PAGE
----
Sep 03

AMPR Knows… First Impressions Count

By Rachel Cox


We know that leaving a positive first impression is important and can lead to abundant potential for future opportunities, however, for some people, building a connection upon first encounters doesn’t come easy and can cause quite a bit of stress. Who here has forgotten to listen to a person’s name right as they introduce themselves? 

It’s no surprise that if it doesn’t come naturally to you, conversations with new people can be scary, tedious, or lack intellectual connection. 

Whether you engage with someone by chance, are pitching to media, networking, following potential new business leads, connecting with colleagues or trying to win over the local barista, my tips and tactics below will prepare you to leave a lasting first impression.  

    • Always smile and make eye contact – Now, more than ever, people are unlikely to want to get too close or shake hands. Approach people with welcoming body language and ensure you respect their personal space while still getting close enough to have a strong presence. 
    • Enquire about them, thoughtfully – Nobody enjoys waffle conversation, but this is not to be confused with polite small talk. Ask what someone is up to but make it personable; ‘what’s been happening’ isn’t likely to produce a response beyond “not much” or “same old” – riveting. Discuss projects, relevant news, engaging topics and if it’s a work connection, display your understanding of their role, business or interests. 
    • Be personal, but not too personal – Break the ice by asking relevant questions such as how their most recent project/campaign/story went, how long have they been in the business, what’s their go-to coffee order and where do they like to get it from – these are ice breakers to developing a gentle connection that may give you valuable insights for the future. 
    • Listen to understand, not to respond – We are all guilty of occasionally talking over the top of others as if word vomit is bursting thoughts and ideas out of our mouths. Pause, listen to each word that is being said, absorb it, formulate a response, then speak. If your idea or response is strong enough it will cement in your brain for more than 3 seconds, in fact it may improve based on the information currently being relayed to you. 
    • Be prepared – Prior to meeting someone for the first time, create a clear agenda and come prepared with questions to ask. This will not only benefit your understanding and deepen your knowledge on the subject or person, but it also displays consideration for the other party. Don’t forget to be armed with your own answers, too, to the questions you might be asked. It’s a two way conversation, after all!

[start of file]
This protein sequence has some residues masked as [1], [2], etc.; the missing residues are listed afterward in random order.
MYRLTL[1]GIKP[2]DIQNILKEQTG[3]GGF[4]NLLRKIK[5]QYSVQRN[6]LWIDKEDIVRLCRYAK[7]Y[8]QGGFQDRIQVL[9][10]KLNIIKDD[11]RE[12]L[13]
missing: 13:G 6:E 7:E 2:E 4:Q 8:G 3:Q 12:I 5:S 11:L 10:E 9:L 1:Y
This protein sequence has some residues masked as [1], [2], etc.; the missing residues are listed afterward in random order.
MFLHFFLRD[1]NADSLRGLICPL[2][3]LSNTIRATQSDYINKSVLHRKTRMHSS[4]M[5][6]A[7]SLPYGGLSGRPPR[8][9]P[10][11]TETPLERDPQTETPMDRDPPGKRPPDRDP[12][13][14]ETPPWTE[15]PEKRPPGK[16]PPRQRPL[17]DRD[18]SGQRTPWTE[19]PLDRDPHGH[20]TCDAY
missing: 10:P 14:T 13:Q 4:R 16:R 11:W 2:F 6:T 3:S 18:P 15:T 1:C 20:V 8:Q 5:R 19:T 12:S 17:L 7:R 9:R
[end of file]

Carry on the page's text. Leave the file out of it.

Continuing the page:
• Know your audience – Address people by their names. I am guilty of asking names and forgetting the moment I’m told – I’m aware of it and working on it. There are so many tricks out there, I find saying their name back to them in a sentence more than once works best. The same rule applies in relation to your dress code. In a widely casual yet fashion forward industry, ensure you know if the person you’re meeting with will be shocked by your pants that resemble trackies paired with chunky, fashion-victim sneakers. There is a time and a place for everything but the board room isn’t always a wise place to trial your new designer denim with the rips around the derrière. 


  • Use relevant language – PRs and marketers LOVE jargon. Make yourself easy to understand by using universally recognised words and phrases.  Don’t presume that whoever you are meeting with is going to know what you mean when your say ‘draft matrix’ – are you re-writing The Matrix for them or their business? No. So, be clear.
  • Back yourself and your ideas – Have confidence without being cocky. Working in a creative industry such as PR means that businesses engage you and your team for your creativity and expertise, let it shine and don’t be scared to throw your hat in the ring. 
  • Represent your own brand and the brand you work for – A business is only as good as it’s people and people are only as good as their last project. Make sure everything you are saying and doing is something you believe in and realistically feel you will be able to achieve, for the sake of your own reputation and of the business or brand you work for. Don’t promise the world and then under deliver. 
  • Follow up – Don’t slip into the deep abyss of people that were once met and never heard from again (until a favour is needed). Acknowledge your meeting, outline and action any next steps and thank them for their time. Time is an invaluable resource and should be respected to the upmost degree. 


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